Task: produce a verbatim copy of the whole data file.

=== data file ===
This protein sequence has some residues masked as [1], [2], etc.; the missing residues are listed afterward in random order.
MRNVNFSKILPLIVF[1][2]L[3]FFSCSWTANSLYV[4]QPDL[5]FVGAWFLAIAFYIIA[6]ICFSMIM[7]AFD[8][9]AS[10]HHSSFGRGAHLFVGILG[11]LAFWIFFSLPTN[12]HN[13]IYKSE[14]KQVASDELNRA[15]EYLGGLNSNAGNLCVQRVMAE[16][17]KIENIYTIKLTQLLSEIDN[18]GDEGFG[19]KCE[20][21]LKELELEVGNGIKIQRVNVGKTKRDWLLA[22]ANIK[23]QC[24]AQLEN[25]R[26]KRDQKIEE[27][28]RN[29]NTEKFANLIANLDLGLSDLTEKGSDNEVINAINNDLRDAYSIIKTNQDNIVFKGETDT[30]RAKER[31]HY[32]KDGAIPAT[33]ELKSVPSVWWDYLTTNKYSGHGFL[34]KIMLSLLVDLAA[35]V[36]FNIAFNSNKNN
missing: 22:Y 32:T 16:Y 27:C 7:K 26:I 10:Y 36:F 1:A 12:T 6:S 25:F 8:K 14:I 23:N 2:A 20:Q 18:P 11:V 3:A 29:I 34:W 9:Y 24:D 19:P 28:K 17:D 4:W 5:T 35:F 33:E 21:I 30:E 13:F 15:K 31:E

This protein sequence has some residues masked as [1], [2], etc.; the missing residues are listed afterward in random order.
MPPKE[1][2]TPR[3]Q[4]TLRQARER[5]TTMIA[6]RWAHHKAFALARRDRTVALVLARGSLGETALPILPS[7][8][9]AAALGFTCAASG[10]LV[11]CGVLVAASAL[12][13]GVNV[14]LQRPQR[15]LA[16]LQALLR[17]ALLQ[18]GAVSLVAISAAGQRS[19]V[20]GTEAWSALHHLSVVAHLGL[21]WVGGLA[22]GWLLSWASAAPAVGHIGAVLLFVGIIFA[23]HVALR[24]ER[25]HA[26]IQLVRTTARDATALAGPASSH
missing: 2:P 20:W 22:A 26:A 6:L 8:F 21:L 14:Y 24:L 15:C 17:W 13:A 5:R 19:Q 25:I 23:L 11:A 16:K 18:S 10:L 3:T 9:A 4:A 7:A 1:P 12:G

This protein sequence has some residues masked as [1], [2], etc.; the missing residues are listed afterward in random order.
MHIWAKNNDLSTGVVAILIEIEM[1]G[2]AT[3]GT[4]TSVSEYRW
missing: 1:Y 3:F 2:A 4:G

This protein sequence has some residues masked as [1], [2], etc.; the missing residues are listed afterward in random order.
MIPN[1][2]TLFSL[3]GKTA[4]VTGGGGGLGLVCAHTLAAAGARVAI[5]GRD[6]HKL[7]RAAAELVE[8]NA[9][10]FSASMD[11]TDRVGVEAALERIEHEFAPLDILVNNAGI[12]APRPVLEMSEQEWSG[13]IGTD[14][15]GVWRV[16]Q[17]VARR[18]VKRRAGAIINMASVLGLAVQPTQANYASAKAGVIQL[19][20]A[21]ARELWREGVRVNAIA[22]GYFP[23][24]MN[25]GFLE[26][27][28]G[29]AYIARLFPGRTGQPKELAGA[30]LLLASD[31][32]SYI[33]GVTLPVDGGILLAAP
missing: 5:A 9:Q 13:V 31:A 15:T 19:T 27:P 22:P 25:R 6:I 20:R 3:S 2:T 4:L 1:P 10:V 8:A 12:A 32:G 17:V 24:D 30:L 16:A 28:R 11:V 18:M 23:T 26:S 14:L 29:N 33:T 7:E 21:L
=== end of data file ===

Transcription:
This protein sequence has some residues masked as [1], [2], etc.; the missing residues are listed afterward in random order.
MRNVNFSKILPLIVF[1][2]L[3]FFSCSWTANSLYV[4]QPDL[5]FVGAWFLAIAFYIIA[6]ICFSMIM[7]AFD[8][9]AS[10]HHSSFGRGAHLFVGILG[11]LAFWIFFSLPTN[12]HN[13]IYKSE[14]KQVASDELNRA[15]EYLGGLNSNAGNLCVQRVMAE[16][17]KIENIYTIKLTQLLSEIDN[18]GDEGFG[19]KCE[20][21]LKELELEVGNGIKIQRVNVGKTKRDWLLA[22]ANIK[23]QC[24]AQLEN[25]R[26]KRDQKIEE[27][28]RN[29]NTEKFANLIANLDLGLSDLTEKGSDNEVINAINNDLRDAYSIIKTNQDNIVFKGETDT[30]RAKER[31]HY[32]KDGAIPAT[33]ELKSVPSVWWDYLTTNKYSGHGFL[34]KIMLSLLVDLAA[35]V[36]FNIAFNSNKNN
missing: 22:Y 32:T 16:Y 27:C 7:K 26:I 10:Y 36:F 1:A 12:T 6:S 25:F 8:K 14:I 23:N 2:A 20:Q 18:P 11:V 3:A 29:I 34:W 9:Y 24:D 19:P 28:K 17:D 4:W 5:T 35:F 33:E 21:I 30:E 13:F 15:K 31:E

This protein sequence has some residues masked as [1], [2], etc.; the missing residues are listed afterward in random order.
MPPKE[1][2]TPR[3]Q[4]TLRQARER[5]TTMIA[6]RWAHHKAFALARRDRTVALVLARGSLGETALPILPS[7][8][9]AAALGFTCAASG[10]LV[11]CGVLVAASAL[12][13]GVNV[14]LQRPQR[15]LA[16]LQALLR[17]ALLQ[18]GAVSLVAISAAGQRS[19]V[20]GTEAWSALHHLSVVAHLGL[21]WVGGLA[22]GWLLSWASAAPAVGHIGAVLLFVGIIFA[23]HVALR[24]ER[25]HA[26]IQLVRTTARDATALAGPASSH
missing: 2:P 20:W 22:A 26:A 6:L 8:F 21:L 14:Y 24:L 15:C 17:W 13:A 5:R 19:Q 25:I 23:L 11:A 16:K 18:S 10:L 3:T 9:A 4:A 7:A 1:P 12:G

This protein sequence has some residues masked as [1], [2], etc.; the missing residues are listed afterward in random order.
MHIWAKNNDLSTGVVAILIEIEM[1]G[2]AT[3]GT[4]TSVSEYRW
missing: 1:Y 3:F 2:A 4:G

This protein sequence has some residues masked as [1], [2], etc.; the missing residues are listed afterward in random order.
MIPN[1][2]TLFSL[3]GKTA[4]VTGGGGGLGLVCAHTLAAAGARVAI[5]GRD[6]HKL[7]RAAAELVE[8]NA[9][10]FSASMD[11]TDRVGVEAALERIEHEFAPLDILVNNAGI[12]APRPVLEMSEQEWSG[13]IGTD[14][15]GVWRV[16]Q[17]VARR[18]VKRRAGAIINMASVLGLAVQPTQANYASAKAGVIQL[19][20]A[21]ARELWREGVRVNAIA[22]GYFP[23][24]MN[25]GFLE[26][27][28]G[29]AYIARLFPGRTGQPKELAGA[30]LLLASD[31][32]SYI[33]GVTLPVDGGILLAAP
missing: 5:A 9:Q 13:V 31:A 15:T 19:T 27:P 22:P 25:R 6:I 20:R 3:S 2:T 4:L 1:P 10:V 8:A 12:A 32:G 17:V 24:D 30:L 16:A 28:R 11:V 18:M 23:T 26:S 14:L 29:N 33:T 7:E 21:L